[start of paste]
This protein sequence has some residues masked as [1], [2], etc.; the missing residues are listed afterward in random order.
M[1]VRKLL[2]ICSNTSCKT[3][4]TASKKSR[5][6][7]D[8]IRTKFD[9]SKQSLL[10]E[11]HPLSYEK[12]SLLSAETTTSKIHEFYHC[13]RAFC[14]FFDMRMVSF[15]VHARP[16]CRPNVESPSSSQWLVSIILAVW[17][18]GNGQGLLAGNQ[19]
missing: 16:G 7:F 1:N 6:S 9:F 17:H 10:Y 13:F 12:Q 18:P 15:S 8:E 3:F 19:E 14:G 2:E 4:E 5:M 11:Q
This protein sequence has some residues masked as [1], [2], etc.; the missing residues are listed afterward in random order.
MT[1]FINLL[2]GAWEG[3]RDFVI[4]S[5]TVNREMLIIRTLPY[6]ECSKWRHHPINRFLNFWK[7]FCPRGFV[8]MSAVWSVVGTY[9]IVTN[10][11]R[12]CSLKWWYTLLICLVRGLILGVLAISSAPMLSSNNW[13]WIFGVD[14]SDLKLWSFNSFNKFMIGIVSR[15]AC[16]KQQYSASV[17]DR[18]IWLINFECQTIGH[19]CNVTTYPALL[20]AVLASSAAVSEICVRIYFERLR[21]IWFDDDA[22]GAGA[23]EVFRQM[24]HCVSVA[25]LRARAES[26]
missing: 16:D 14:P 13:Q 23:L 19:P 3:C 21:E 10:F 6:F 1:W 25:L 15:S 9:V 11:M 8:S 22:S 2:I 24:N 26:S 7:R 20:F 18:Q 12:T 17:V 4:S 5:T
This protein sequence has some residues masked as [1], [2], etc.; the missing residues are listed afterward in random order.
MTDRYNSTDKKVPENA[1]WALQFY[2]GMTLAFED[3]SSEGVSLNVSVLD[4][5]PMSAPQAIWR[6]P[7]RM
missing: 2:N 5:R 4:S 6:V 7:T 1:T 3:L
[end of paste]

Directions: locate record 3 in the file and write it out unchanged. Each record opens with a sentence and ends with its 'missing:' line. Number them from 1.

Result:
This protein sequence has some residues masked as [1], [2], etc.; the missing residues are listed afterward in random order.
MTDRYNSTDKKVPENA[1]WALQFY[2]GMTLAFED[3]SSEGVSLNVSVLD[4][5]PMSAPQAIWR[6]P[7]RM
missing: 2:N 5:R 4:S 6:V 7:T 1:T 3:L